Yeah, this is kind of my instinct on this, which is why I asked in the first place. I couldn't really figure out what the hype was about.

Now if they can capture a significant chunk of the lower end of the market and basically make a new platform that is easy to use and a bunch of mom-and-pop investors use this to get financing… I think there's some value there (for those invested in Lev, not in a macro sense). A lot of "tech" companies don't do anything new-they just rebrand old concepts and that's fine I guess because they can capture market share that way.

  • VP in RE - Other
Jan 12, 2022 - 9:45am

Yeah I mean if you look at stacksource too, they can do these small deals in markets where they literally dial for dollars (cold call) local banks. Clients will be mom and pop. Sure they can add value there but also we have to realize most brokers do not want that business and there is a reason for that as the fees earned does not justify the time spent on the deal when you can be earning a lot more and doing less work.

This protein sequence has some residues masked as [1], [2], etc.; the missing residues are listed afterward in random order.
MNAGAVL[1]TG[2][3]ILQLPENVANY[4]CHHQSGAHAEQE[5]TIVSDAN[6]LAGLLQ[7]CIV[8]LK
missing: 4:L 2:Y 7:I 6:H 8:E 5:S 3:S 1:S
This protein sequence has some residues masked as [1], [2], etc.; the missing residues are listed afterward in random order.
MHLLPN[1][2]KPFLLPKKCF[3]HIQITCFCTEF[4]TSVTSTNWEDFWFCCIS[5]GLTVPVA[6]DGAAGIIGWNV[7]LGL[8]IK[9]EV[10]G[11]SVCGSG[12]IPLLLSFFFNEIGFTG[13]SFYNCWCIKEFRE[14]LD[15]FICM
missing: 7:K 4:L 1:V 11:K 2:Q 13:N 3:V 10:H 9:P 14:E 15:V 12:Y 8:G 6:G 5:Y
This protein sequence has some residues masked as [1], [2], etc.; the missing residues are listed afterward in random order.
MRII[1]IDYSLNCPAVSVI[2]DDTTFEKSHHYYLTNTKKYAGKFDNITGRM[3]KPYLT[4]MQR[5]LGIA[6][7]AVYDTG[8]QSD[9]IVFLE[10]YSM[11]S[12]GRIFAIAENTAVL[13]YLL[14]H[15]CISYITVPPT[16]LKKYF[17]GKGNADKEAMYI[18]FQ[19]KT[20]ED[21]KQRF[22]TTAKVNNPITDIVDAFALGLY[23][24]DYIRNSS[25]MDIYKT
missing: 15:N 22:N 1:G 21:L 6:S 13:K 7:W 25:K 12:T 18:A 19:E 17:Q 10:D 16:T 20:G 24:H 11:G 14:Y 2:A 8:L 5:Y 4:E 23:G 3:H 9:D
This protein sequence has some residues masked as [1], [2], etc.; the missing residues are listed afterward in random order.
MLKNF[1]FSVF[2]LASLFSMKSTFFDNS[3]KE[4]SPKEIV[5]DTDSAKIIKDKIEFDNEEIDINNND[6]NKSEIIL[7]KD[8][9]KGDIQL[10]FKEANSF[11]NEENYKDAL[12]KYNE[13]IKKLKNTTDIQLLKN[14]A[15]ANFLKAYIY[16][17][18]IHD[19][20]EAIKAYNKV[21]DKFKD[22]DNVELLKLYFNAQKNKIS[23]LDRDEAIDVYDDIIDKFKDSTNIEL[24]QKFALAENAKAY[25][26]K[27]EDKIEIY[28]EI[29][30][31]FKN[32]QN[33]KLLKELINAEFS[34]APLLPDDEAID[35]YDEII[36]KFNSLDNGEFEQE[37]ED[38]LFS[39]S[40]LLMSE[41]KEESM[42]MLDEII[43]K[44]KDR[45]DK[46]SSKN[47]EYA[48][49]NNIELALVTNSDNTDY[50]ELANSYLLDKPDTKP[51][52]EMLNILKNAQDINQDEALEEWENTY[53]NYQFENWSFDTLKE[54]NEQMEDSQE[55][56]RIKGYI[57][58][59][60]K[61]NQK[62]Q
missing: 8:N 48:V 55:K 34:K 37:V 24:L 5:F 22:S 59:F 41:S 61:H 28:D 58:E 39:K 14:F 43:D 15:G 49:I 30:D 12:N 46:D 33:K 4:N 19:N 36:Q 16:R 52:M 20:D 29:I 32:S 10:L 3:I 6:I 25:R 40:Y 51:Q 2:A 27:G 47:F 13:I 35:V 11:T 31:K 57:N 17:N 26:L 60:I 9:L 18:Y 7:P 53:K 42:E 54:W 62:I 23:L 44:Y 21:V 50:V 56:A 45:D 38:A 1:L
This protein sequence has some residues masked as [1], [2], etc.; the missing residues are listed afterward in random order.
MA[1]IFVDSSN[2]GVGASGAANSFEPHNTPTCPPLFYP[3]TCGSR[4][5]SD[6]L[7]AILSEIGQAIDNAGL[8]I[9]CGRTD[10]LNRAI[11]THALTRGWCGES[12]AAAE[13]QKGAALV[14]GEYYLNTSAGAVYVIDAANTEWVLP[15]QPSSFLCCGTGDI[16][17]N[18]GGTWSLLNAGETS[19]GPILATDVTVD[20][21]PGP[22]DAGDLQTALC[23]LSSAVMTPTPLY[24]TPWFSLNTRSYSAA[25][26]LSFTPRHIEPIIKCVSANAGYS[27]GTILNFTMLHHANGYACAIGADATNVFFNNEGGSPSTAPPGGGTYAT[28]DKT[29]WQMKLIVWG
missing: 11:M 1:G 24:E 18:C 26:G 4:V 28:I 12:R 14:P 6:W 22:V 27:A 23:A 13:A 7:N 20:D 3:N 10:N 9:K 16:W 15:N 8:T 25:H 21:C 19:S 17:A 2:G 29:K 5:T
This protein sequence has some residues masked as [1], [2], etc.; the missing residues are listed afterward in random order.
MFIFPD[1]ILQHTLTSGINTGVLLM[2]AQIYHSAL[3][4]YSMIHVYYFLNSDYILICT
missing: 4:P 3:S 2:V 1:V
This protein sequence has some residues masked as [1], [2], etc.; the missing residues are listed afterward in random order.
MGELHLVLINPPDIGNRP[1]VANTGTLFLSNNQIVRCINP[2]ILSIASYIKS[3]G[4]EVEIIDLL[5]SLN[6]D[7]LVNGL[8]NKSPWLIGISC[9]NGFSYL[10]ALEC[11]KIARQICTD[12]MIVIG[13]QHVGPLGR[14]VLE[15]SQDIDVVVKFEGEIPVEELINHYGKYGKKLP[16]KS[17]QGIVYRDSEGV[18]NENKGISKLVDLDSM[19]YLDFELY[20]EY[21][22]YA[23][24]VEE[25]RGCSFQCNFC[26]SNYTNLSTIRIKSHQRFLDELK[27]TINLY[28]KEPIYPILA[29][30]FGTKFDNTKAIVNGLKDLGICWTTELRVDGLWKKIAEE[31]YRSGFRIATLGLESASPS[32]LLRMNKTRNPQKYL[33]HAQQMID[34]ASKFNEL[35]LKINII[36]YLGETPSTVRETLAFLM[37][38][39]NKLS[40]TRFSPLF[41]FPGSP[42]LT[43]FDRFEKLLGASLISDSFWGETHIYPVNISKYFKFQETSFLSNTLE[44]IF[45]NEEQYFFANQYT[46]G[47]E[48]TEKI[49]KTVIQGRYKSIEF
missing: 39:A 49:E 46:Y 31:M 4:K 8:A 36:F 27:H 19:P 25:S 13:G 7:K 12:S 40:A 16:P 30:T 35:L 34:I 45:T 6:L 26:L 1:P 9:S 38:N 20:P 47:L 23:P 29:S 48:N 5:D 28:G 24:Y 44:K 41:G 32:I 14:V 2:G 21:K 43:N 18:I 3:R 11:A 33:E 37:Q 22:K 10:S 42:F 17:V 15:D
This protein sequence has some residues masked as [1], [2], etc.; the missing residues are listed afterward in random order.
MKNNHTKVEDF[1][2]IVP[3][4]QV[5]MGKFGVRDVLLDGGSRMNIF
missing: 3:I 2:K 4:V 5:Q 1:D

• Associate 3 in RE - Comm
Jan 11, 2022 - 9:55pm

I don't think anyone borrowing anywhere near that amount will want a one-click solution to their financing. They're going to want to negotiate terms of the financing and negotiate loan docs. Even if it's a relatively straightforward CMBS transaction.

Everyone wants speed, but they also want bespoke terms.

By the way, the comment in the original post that deals under $1 billion are "pretty straightforward" is totally false (that came from Lev, not me). Deal size does not dictate complexity-it dictates how much attention people are willing to give to the deal. I have done $20 million dollar deals that were highly complex and $1 billion+ deals that were very straightforward and everything in between.

Jan 13, 2022 - 7:21am